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Ash
Ash, Solicitor
Category: Law
Satisfied Customers: 10916
Experience:  Solicitor with 5+ years experience
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My leasehold agreements state 'no alteration on gas, sewage,

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My leasehold agreements state 'no alteration on gas, sewage, or heating apparatus', and 'to keep all floors in the premises covered with carpet or other suitable materials so as to prevent the penetration of sound into other flats'. In order to change floors from carpeted to wooden floor and to fit a new kitchen, I wrote to my freeholder's asking for consents to lay new wooden floor and to alter the sewage and heating apparatus. Initially the freeholder (a private company) replied and request a total of £700 for grating consents for all proposed work. I posted a cheque of £700 and went ahead with the flooring and kitchen (before receiving written consents). After a couple of weeks after the work is completed, the freeholder then wrote and requested £10000 plus solicitor fees, instead of £700, after 're-consideration'. They also requested additional £700 in order to examine and evaluate the type of insulation materials for under the wooden floor. I'd like to know: 1) if there is a rule to regulate the administrative charges freeholder can request? 2) can the freeholder just increase the asking fees like this? 3) if I go for 1st tier tribunal, is there a way to limit the legal costs that my freeholder can request? 4) I don't consider that I need to pay £700 for them to evaluate the insulation materials as the type of materials I used was above the recognised industrial standards and advised by experienced flooring expert, am I correct and how can I dispute? 5) what is the real risk of me here, would I loose my property ownership?
Submitted: 1 year ago.
Category: Law
Customer: replied 1 year ago.
I attach a snapshot of my leasehold agreement describing relevant points
Expert:  Ash replied 1 year ago.
Hello my name is ***** ***** I will help you.Did they cash the original £700?
Customer: replied 1 year ago.
No
Expert:  Ash replied 1 year ago.
Did you write back and say thanks, ***** ***** the £700?
Customer: replied 1 year ago.
No I did not. Because they rerurned my cheque, and wrote to me at the same time their 're-consideration'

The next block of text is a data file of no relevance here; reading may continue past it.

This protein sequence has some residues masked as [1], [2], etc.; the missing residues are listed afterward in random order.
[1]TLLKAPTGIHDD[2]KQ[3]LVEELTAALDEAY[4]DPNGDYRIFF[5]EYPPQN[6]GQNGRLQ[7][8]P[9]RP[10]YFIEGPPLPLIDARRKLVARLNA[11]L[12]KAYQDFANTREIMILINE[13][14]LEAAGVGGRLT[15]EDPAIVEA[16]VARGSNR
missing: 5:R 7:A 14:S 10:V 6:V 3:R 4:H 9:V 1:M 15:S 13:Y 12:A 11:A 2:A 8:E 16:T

Expert:  Ash replied 1 year ago.
Ok - so you wrote asking, they said its £700 and you sent the cheque first of all and they returned it?
Customer: replied 1 year ago.
Yes. They then requested £10,000, stating the reason being they have consulted the directors and re considered the fees for granting consents. I then wrote to them asking for revising the fees down as the fees they request seemed unreasonable
Customer: replied 1 year ago.
Apologies I am unable to accept your phone call offer. I am slow and forgetful, I would prefer answers in writing so I can refer back to them on a later day.
Expert:  Ash replied 1 year ago.
Ok. They can't do this. Its offer and acceptance by law. This means they made an offer in writing of £700, you wrote back with a cheque for £700 and this is deemed that you accepted it.By law they can NOT now withdraw that offer because it has been accepted by you, your conduct of posting the cheque.Therefore you do not have to pay these extortionate fees. They made a representation, you relied upon it and they cant now change their minds.Can I clarify anything for you about this today please?Alex
Customer: replied 1 year ago.
If so, how can I write back to them in legal terms, or language? As my questions, if they found out I made the alterations without their explicit and written consents, can they take legal actions against me and what would be my risk?
Expert:  Ash replied 1 year ago.
You need to write back (or get a Solicitor to) saying they were an offer by them, acceptance by you and as such there is a legally binding contract.If you did alternations without consent worst case is they could make you put it back, but they would need a Court order.If they would have consented anyway, there would be no point taking you to Court because a Judge would say, well nothing has been lost.Does that clarify?Alex
Customer: replied 1 year ago.
However could they make me pay extraordinary legal fees for taking me to court or taking legal actions against me? Does it mean if I do apply for a tribunal, I have good chance of avoiding the £10000 pay? I thought contract is formed when purchasing goods or paying for a service, here I am asking for their consents, would the agreement still qualifies as a contract? Supposedly they are not 'selling' me anything....
Expert:  Ash replied 1 year ago.
No - the Court would assess legal fees and typically the Court would only allow fees which are reasonable and proportionate to the case.A contract is here - you wanted work done, they made an offer for fees which was £700 and consent, you accepted it. That is an offer and acceptance. They sold you consent.Does that clarify?Alex
Customer: replied 1 year ago.
Just to clarify, they are the freeholder and they did not carry out the work for me. I only ask for their consents for me to proceed with the work. The £700 or £10000 they ask were only for the purposes of giving out their consents. This was consistent with your understanding, right?
Expert:  Ash replied 1 year ago.
Correct.Alex
Customer: replied 1 year ago.
Thank you I will write back to them. For my future reference, how much do you charge for writing such short letter?
Expert:  Ash replied 1 year ago.
Sadly I am not allowed to as I work for the site and cant be instructed. But do let me know how you get on.Does that help?Alex
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